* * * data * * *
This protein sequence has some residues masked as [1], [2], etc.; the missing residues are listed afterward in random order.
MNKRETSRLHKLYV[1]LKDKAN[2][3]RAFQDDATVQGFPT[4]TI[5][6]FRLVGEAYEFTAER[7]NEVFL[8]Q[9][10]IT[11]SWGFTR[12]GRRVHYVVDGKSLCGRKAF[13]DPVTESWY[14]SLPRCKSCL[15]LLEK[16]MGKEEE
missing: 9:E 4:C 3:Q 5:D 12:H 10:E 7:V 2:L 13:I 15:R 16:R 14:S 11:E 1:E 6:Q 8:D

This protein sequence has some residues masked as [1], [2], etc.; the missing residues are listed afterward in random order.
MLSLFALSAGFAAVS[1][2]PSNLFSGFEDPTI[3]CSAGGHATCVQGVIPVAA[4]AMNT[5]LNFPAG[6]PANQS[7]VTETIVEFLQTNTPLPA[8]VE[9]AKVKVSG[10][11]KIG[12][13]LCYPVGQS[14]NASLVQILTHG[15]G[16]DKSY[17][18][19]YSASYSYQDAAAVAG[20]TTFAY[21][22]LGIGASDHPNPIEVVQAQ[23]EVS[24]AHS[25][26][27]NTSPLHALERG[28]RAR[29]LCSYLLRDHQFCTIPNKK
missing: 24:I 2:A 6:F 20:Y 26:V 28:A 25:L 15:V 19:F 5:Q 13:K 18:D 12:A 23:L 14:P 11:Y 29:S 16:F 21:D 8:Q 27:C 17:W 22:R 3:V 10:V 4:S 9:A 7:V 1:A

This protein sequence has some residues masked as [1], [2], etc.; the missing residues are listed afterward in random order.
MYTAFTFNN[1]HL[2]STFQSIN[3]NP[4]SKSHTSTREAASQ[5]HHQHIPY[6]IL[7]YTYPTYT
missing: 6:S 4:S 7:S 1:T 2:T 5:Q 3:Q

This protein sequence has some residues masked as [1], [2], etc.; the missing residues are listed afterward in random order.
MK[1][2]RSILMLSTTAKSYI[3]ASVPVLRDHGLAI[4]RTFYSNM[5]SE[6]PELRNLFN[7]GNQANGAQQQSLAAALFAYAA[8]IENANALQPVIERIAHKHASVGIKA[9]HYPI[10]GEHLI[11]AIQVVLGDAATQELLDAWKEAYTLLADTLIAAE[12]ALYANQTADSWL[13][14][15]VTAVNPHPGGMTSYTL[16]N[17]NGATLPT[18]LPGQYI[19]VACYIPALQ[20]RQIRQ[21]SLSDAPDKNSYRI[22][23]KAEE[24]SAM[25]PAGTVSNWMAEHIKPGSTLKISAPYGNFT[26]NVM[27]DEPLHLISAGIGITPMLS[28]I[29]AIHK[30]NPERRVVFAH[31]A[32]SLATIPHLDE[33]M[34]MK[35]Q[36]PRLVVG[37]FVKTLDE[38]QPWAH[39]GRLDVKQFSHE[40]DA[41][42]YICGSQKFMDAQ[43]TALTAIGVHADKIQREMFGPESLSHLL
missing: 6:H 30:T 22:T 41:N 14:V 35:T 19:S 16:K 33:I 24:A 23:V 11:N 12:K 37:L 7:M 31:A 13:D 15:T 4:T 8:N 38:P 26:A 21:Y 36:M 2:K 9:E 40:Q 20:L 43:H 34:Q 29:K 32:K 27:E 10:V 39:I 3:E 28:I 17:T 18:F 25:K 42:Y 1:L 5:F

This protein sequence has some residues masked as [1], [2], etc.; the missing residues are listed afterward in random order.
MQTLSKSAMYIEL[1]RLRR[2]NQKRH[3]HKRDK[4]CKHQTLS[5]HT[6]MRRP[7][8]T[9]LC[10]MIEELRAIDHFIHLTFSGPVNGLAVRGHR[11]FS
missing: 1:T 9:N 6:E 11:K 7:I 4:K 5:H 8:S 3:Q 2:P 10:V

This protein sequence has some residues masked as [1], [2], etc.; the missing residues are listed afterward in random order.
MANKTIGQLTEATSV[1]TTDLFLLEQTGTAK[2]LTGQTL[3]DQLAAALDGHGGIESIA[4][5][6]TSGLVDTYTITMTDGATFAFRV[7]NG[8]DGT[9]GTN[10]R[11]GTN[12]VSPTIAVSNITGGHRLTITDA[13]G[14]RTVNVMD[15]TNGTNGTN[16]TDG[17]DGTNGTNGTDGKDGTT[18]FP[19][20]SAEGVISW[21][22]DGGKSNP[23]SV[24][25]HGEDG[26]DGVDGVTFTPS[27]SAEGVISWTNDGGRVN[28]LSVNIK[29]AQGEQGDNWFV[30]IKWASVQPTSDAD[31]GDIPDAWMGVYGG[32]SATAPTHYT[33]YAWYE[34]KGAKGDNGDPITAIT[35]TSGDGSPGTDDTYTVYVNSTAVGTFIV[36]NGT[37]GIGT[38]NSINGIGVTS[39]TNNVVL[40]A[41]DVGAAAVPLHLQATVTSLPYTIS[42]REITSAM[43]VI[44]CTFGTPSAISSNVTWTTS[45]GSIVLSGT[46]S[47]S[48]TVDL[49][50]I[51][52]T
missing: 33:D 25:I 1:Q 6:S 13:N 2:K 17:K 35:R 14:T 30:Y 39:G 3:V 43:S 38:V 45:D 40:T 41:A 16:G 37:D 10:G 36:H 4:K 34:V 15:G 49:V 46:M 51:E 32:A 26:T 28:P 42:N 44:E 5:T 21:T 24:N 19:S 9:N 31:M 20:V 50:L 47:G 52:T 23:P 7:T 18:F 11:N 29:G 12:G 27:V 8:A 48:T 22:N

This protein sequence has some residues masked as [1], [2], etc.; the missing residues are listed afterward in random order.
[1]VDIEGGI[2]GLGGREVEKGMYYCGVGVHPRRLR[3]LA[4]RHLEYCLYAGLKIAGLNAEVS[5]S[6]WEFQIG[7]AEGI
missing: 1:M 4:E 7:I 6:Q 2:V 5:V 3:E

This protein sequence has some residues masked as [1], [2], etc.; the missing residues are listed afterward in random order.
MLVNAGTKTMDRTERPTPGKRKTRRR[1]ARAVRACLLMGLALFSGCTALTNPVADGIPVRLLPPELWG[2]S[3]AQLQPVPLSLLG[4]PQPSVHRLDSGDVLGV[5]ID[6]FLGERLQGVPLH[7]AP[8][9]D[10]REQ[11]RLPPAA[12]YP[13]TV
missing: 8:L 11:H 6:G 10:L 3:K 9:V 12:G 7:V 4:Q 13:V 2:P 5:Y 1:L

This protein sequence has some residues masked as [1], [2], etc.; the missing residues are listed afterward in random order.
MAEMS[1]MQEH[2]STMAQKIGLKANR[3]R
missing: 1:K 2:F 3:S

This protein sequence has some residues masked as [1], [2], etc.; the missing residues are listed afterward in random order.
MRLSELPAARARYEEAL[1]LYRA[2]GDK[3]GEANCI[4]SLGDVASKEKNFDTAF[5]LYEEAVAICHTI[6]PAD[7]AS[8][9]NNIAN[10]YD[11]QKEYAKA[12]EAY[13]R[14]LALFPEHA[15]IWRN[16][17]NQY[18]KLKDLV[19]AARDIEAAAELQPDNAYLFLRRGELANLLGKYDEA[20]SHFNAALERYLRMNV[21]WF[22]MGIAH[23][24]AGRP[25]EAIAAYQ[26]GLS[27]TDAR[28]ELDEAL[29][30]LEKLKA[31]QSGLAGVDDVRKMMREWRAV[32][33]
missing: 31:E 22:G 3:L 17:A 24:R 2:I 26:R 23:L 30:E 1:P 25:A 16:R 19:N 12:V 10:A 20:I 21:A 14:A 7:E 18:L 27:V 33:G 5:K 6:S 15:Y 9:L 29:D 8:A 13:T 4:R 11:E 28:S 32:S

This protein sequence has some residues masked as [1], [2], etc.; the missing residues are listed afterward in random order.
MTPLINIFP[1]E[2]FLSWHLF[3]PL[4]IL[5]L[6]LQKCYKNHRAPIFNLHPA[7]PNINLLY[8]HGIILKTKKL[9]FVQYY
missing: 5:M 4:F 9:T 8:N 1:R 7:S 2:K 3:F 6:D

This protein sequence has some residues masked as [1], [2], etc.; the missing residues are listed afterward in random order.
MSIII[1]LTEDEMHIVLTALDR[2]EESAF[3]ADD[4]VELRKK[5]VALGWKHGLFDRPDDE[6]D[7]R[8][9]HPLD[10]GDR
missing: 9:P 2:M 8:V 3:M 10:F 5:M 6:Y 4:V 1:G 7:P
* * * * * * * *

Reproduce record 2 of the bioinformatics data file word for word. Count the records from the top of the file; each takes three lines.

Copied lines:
This protein sequence has some residues masked as [1], [2], etc.; the missing residues are listed afterward in random order.
MLSLFALSAGFAAVS[1][2]PSNLFSGFEDPTI[3]CSAGGHATCVQGVIPVAA[4]AMNT[5]LNFPAG[6]PANQS[7]VTETIVEFLQTNTPLPA[8]VE[9]AKVKVSG[10][11]KIG[12][13]LCYPVGQS[14]NASLVQILTHG[15]G[16]DKSY[17][18][19]YSASYSYQDAAAVAG[20]TTFAY[21][22]LGIGASDHPNPIEVVQAQ[23]EVS[24]AHS[25][26][27]NTSPLHALERG[28]RAR[29]LCSYLLRDHQFCTIPNKK
missing: 24:I 2:A 6:F 20:Y 26:V 28:A 25:L 15:V 19:F 5:Q 13:K 18:D 12:A 23:L 14:P 11:Y 29:S 16:F 21:D 8:Q 27:C 17:W 22:R 3:V 10:V 4:S 9:A 7:V 1:A